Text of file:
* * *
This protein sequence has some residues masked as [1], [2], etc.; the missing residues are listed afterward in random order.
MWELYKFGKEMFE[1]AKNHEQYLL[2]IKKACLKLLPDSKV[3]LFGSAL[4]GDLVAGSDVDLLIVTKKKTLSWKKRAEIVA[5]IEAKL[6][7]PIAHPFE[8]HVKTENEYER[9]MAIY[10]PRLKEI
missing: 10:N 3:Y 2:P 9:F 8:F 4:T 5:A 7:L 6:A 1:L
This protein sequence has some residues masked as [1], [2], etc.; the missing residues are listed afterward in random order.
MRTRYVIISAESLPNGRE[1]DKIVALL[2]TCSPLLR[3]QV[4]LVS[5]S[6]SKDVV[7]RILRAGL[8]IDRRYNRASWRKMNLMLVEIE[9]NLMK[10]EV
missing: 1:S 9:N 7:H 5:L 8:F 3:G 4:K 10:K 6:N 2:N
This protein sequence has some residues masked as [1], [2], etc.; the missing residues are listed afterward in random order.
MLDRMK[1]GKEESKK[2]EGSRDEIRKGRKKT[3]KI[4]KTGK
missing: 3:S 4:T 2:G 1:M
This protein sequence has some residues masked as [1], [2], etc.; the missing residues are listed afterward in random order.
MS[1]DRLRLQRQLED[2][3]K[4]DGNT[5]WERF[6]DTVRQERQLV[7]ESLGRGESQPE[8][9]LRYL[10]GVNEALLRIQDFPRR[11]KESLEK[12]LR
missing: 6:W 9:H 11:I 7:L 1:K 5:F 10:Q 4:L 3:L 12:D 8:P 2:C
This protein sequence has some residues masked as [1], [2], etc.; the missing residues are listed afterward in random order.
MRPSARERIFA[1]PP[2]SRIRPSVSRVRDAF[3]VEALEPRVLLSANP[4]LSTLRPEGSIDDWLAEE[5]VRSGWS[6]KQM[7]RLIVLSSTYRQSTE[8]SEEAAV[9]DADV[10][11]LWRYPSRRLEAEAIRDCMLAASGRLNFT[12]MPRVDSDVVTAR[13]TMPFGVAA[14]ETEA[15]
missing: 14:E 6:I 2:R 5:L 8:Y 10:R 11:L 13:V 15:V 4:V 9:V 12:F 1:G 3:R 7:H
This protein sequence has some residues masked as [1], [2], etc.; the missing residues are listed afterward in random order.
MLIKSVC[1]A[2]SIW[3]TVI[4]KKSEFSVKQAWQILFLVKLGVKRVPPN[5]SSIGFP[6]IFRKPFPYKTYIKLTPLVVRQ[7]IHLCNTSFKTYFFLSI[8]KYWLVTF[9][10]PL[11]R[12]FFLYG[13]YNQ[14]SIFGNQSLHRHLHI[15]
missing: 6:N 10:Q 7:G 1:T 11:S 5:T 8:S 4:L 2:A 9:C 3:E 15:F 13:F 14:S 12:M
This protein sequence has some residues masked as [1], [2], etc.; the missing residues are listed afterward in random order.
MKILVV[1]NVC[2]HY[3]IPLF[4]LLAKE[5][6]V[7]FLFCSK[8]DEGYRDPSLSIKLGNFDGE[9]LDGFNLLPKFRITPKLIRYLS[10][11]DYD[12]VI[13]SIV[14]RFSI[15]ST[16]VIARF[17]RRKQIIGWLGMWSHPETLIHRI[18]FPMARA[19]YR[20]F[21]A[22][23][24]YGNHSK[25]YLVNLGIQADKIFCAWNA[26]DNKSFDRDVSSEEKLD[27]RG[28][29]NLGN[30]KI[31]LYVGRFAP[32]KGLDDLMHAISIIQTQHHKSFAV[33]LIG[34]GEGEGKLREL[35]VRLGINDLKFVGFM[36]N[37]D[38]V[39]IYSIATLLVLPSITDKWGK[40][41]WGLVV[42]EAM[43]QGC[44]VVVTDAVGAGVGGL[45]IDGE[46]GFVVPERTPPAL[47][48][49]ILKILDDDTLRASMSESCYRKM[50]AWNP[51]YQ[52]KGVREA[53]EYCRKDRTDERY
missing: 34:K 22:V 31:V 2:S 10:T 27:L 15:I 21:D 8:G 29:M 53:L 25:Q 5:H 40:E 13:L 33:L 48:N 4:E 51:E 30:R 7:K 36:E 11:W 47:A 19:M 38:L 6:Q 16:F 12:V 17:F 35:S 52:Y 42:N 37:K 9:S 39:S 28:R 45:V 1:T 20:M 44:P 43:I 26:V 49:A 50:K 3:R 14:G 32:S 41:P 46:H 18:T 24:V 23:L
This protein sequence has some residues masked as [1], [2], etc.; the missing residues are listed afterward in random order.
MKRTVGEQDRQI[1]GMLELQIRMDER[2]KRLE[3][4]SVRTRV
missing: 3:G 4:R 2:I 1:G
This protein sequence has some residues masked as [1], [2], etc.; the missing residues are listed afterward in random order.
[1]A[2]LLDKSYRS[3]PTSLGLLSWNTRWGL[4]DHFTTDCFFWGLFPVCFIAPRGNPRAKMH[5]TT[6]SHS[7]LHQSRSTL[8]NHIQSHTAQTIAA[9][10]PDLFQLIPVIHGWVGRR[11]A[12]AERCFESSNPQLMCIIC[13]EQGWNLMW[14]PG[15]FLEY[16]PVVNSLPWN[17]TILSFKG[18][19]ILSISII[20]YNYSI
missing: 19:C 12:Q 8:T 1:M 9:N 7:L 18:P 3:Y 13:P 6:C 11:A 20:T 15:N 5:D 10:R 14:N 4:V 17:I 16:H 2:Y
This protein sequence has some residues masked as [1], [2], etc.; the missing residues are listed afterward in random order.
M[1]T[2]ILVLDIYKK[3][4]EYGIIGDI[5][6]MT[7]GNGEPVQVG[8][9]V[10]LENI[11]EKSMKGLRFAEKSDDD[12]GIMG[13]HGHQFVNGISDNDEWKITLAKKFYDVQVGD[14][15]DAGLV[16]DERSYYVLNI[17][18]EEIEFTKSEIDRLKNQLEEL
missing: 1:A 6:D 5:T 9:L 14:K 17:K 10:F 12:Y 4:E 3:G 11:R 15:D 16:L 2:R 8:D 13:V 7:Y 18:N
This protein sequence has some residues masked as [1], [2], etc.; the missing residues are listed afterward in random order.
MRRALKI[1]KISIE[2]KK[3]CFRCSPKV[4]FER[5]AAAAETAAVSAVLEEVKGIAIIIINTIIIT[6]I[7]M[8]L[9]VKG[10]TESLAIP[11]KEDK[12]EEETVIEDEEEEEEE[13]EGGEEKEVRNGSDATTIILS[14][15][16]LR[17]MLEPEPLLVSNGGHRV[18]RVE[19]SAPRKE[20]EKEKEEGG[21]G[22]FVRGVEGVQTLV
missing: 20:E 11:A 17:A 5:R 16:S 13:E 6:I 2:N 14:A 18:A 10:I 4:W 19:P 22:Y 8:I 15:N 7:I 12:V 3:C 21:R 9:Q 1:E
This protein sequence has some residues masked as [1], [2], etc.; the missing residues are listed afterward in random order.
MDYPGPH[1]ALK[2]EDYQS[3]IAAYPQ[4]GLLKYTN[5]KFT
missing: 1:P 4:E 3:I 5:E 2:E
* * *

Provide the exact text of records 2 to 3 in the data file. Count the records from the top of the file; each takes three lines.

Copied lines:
This protein sequence has some residues masked as [1], [2], etc.; the missing residues are listed afterward in random order.
MRTRYVIISAESLPNGRE[1]DKIVALL[2]TCSPLLR[3]QV[4]LVS[5]S[6]SKDVV[7]RILRAGL[8]IDRRYNRASWRKMNLMLVEIE[9]NLMK[10]EV
missing: 1:S 9:N 7:H 5:L 8:F 3:G 4:K 10:K 6:N 2:N
This protein sequence has some residues masked as [1], [2], etc.; the missing residues are listed afterward in random order.
MLDRMK[1]GKEESKK[2]EGSRDEIRKGRKKT[3]KI[4]KTGK
missing: 3:S 4:T 2:G 1:M